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    Using the Spearman’s rank coefficient analysis for association between variables, a positive correlation was found between mammary volume and all the variables measured except for menarche and hand dominance which had no correlation. Body mass index(BMI) and Humeral length(HL) had weak positive correlation. Correlation between mammary projection(MP) and mammary volume(MV) was strongest with a correlation coefficient of 0.892 for both breasts [Table 5].
    Table 5: Correlations between Mammary Volume and the Variables Affecting Mammary Volume in 370 subjects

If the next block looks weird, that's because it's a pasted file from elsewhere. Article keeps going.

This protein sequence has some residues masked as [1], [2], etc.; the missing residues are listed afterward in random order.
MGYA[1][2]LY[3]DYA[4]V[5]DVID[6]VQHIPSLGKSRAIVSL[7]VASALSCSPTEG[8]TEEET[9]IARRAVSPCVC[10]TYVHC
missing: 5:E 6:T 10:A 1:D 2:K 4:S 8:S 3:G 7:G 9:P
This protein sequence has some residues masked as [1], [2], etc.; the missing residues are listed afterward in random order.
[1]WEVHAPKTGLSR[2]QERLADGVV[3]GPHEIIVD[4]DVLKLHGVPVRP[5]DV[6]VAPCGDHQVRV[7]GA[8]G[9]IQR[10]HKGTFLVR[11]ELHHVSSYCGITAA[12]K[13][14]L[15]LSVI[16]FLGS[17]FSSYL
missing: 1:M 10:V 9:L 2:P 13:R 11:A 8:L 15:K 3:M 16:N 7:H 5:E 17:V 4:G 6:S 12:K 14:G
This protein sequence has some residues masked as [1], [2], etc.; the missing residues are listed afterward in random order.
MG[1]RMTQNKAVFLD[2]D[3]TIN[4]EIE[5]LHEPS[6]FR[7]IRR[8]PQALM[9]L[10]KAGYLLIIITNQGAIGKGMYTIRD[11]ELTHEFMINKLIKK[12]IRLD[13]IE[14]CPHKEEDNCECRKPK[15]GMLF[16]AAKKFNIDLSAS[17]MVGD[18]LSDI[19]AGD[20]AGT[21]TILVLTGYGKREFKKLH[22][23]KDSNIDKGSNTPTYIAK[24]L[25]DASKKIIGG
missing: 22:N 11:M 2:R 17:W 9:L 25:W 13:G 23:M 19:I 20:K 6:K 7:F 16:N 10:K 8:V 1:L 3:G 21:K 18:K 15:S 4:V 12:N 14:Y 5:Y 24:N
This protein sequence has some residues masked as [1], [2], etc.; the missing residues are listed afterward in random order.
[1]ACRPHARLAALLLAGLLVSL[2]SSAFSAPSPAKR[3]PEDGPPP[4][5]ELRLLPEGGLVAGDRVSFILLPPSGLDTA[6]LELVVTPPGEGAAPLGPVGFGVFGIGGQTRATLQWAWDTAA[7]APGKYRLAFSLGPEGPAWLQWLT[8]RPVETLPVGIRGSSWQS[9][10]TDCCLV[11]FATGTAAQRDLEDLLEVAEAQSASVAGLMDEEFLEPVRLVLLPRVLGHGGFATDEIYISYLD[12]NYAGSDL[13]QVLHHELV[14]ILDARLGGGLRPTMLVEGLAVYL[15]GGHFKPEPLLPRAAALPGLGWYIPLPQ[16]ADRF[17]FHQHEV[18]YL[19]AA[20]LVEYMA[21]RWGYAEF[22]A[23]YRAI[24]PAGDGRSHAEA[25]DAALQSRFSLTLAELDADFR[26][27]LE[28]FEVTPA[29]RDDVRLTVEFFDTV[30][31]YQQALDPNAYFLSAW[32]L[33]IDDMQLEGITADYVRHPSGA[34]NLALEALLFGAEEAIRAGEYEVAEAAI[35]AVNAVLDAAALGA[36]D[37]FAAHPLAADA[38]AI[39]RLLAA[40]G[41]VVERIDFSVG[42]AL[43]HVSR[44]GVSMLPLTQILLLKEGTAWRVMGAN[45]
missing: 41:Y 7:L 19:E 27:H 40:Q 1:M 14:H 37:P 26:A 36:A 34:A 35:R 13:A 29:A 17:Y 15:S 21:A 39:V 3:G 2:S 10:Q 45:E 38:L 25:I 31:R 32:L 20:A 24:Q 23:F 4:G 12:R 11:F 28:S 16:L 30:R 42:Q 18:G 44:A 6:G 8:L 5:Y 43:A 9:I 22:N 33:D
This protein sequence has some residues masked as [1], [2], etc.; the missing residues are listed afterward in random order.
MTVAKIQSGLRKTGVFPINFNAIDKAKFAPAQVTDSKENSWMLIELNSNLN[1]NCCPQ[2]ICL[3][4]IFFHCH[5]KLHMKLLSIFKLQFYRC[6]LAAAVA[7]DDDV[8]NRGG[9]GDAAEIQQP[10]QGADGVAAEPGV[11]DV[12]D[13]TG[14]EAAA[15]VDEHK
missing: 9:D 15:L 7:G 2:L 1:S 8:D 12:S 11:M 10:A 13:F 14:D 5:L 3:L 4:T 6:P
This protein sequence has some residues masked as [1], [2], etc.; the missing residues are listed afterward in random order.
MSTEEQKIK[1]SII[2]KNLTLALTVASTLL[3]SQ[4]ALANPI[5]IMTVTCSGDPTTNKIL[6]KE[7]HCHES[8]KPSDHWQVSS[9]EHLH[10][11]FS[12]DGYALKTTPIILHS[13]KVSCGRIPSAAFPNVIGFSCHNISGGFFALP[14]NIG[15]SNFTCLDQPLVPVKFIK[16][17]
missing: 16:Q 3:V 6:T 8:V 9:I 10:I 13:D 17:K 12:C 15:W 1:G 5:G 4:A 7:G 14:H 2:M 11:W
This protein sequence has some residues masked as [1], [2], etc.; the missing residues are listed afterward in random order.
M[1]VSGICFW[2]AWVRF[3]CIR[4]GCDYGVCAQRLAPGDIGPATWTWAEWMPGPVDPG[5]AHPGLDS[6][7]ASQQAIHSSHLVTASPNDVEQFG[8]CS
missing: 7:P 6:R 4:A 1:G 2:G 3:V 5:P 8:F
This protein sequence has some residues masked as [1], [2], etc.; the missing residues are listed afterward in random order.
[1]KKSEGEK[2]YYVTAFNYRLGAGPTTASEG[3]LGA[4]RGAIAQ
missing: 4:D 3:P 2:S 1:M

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      Discussion Top


    This study has shown that there is some degree of asymmetry between the left and right breasts of the Nigerian female. The breast is an organ with varying shapes and sizes, it is an integral part of the female body. With the increasing demand for aesthetic and reconstructive breast surgeries, a study of this nature is relevant, as there have been very few anthropometric studies performed on the breast in this sub region. This study sought to measure the anthropometric features of the breast of young Nigerian nulliparous females between ages 18 and 32 years in whom it was assumed that the morphologic features of the breast was close to ideal. However, majority of the subjects in this study were between age 18 and 20years (46.76%), Yoruba by tribe and were from the South West geopolitical zone, expectedly due to the study location, which was Lagos State, South West Nigeria.